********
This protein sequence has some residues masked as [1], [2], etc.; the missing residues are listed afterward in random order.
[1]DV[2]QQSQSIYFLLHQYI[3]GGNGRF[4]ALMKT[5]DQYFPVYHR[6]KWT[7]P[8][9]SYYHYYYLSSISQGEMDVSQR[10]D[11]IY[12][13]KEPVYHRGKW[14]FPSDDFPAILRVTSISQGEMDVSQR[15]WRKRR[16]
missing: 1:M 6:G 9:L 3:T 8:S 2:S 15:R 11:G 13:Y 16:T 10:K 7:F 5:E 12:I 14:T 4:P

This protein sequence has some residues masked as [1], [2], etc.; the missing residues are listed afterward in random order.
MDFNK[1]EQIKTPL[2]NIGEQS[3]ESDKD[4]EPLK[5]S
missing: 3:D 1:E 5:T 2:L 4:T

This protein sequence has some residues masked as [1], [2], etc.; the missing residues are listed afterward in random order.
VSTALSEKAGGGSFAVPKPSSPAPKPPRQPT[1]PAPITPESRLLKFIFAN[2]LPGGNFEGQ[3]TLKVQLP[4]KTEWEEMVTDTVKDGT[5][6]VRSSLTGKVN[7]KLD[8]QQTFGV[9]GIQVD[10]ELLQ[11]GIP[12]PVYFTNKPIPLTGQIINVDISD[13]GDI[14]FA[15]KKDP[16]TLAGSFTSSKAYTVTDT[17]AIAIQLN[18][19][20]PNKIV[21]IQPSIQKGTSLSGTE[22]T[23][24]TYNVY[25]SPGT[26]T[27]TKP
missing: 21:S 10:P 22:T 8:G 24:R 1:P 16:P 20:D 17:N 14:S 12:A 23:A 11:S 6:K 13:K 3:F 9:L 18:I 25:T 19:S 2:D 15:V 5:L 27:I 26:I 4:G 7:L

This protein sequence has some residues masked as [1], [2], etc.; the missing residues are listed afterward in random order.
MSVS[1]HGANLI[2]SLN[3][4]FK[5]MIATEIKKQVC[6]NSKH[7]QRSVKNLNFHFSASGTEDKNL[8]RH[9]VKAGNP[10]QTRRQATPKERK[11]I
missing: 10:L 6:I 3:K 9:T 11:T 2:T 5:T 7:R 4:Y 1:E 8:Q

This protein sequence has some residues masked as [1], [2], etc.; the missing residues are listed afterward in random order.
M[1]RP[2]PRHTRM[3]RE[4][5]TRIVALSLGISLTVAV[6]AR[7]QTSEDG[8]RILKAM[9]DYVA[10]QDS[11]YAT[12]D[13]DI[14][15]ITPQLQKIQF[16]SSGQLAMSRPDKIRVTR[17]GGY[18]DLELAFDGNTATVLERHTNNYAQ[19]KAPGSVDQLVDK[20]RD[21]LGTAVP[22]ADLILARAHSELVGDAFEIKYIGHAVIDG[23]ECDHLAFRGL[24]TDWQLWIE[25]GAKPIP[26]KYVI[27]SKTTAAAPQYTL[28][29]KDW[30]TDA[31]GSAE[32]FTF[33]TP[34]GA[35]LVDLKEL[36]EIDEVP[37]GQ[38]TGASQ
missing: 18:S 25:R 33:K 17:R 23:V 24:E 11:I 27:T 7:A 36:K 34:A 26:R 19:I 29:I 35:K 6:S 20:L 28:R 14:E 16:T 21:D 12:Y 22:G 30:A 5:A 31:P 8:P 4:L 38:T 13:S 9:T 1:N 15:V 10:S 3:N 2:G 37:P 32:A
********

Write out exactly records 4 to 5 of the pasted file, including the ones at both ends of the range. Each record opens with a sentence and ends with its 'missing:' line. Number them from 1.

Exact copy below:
This protein sequence has some residues masked as [1], [2], etc.; the missing residues are listed afterward in random order.
MSVS[1]HGANLI[2]SLN[3][4]FK[5]MIATEIKKQVC[6]NSKH[7]QRSVKNLNFHFSASGTEDKNL[8]RH[9]VKAGNP[10]QTRRQATPKERK[11]I
missing: 10:L 6:I 3:K 9:T 11:T 2:T 5:T 7:R 4:Y 1:E 8:Q

This protein sequence has some residues masked as [1], [2], etc.; the missing residues are listed afterward in random order.
M[1]RP[2]PRHTRM[3]RE[4][5]TRIVALSLGISLTVAV[6]AR[7]QTSEDG[8]RILKAM[9]DYVA[10]QDS[11]YAT[12]D[13]DI[14][15]ITPQLQKIQF[16]SSGQLAMSRPDKIRVTR[17]GGY[18]DLELAFDGNTATVLERHTNNYAQ[19]KAPGSVDQLVDK[20]RD[21]LGTAVP[22]ADLILARAHSELVGDAFEIKYIGHAVIDG[23]ECDHLAFRGL[24]TDWQLWIE[25]GAKPIP[26]KYVI[27]SKTTAAAPQYTL[28][29]KDW[30]TDA[31]GSAE[32]FTF[33]TP[34]GA[35]LVDLKEL[36]EIDEVP[37]GQ[38]TGASQ
missing: 18:S 25:R 33:K 17:R 23:V 24:E 11:I 27:T 7:A 36:K 34:A 26:R 19:I 29:I 35:K 6:S 20:L 28:R 14:E 16:T 21:D 12:Y 22:G 30:A 5:A 31:P 8:P 4:L 38:T 13:S 9:T 1:N 15:V 10:S 3:N 2:G 37:P 32:A